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Inside the EU, EU residents can vote in local and European-level (and possibly regional) elections for the EU country where they live. I'm a Dutch citizen living temporarily in Canada. Are there any elections I can take part in? If Perhaps local ones? Or none at all?

  • It's not really what your question is about but in the EU, regional elections are not covered (if I am reading it correctly that's also what the other answer and the link are saying). – Gala Mar 14 '14 at 20:17
  • @GaëlLaurans: regional elections are usually considered as local elections, as they are both considered Municipal. You cannot vote on the parliamentary/national elections though. – SztupY Mar 14 '14 at 20:23
  • @SztupY Not sure I understand. How can regional elections be “considered municipal”? Maybe I am misled by the French terminology but I would rather say that regional and municipal elections are two types of local elections. In any case, regional elections are definitely not opened to EU citizens everywhere. – Gala Mar 14 '14 at 20:33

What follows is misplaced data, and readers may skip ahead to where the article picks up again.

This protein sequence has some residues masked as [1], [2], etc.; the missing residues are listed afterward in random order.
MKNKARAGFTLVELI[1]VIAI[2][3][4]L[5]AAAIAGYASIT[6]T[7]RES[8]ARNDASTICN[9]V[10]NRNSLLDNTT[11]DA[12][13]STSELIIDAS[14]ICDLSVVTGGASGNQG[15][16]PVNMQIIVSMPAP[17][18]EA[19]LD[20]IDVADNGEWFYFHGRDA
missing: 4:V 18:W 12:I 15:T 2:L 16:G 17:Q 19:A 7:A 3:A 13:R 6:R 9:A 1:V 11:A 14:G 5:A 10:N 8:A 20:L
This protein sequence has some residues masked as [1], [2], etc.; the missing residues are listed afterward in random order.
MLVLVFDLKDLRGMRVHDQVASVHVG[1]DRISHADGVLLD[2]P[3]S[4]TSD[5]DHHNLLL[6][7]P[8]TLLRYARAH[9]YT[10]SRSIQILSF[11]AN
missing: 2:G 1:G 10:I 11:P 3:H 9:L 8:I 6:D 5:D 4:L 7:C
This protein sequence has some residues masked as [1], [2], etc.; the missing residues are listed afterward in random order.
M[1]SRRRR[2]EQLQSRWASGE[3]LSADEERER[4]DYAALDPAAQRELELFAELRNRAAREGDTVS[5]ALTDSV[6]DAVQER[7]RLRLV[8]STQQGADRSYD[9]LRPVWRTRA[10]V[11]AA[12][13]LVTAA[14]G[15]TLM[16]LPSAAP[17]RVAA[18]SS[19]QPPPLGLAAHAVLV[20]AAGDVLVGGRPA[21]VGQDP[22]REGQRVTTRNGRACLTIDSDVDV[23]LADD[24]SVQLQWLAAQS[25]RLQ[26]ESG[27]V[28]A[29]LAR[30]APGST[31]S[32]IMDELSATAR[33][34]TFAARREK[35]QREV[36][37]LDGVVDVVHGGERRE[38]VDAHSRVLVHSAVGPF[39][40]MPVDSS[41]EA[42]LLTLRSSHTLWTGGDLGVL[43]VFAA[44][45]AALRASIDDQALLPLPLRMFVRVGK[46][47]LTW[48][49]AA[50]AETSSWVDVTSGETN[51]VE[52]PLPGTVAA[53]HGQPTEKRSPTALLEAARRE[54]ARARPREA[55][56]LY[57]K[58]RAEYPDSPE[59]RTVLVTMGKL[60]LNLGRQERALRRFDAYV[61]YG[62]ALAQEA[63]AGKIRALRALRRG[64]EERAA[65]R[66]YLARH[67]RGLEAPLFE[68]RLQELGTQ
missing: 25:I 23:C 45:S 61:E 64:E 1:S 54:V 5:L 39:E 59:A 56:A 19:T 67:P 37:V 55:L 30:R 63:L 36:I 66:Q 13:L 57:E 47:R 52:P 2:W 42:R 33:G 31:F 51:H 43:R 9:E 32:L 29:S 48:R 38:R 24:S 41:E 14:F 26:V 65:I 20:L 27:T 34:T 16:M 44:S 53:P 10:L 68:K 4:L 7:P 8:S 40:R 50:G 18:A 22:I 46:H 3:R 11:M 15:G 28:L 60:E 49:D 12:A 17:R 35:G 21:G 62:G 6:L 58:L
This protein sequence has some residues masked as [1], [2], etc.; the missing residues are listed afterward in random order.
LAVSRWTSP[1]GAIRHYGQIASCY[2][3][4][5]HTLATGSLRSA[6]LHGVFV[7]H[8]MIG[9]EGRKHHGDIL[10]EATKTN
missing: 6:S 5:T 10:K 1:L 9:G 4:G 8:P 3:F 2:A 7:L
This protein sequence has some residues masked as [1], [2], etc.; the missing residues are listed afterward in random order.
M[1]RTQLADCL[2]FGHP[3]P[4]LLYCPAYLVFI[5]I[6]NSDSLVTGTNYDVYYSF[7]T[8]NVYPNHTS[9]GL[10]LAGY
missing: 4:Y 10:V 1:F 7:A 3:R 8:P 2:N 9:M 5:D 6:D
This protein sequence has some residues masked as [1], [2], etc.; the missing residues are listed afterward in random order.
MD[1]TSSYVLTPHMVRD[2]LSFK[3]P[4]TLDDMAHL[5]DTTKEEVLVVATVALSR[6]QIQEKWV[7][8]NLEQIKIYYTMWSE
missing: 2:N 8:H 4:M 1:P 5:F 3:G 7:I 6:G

• Individual countries are free to grant more extensive rights if they see fit but only the lowest level (municipal elections) is really covered by EU rules, per the link you provided in your answer to the other question. For example, that's how it works in France – Gala Mar 14 '14 at 20:33
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So while it differs a bit by province for foreigners historically, basically:

In the federal elections and referendums:

You may vote in this federal election if you:

are a Canadian citizen
will be 18 or older on election day
are registered to vote

with more information in the Canada Elections Act.

As confirmation from another immigration page:

Permanent residents (landed immigrants), temporary residents and refugee claimants cannot vote in any election.

Then we come to municipal elections:

Again, you must be a Canadian citizen.

Private organisations, such as rotaries, school boards and the like are allowed to set their own rules, so you would need to look at their rules. But as government-run elections go, basically, the answer is no.

  • You wrote that it differs by province, but going by the Wikipedia article, temporary residents never got to vote, only long-established British citizens, and even that is no longer the case, right? – Gilles 'SO- stop being evil' Mar 16 '14 at 20:51
  • By the first link, it's differed through history, and British ones got to vote up until 1999 in New Brunswick, then it was altered to be only citizens – Mark Mayo Mar 16 '14 at 22:52

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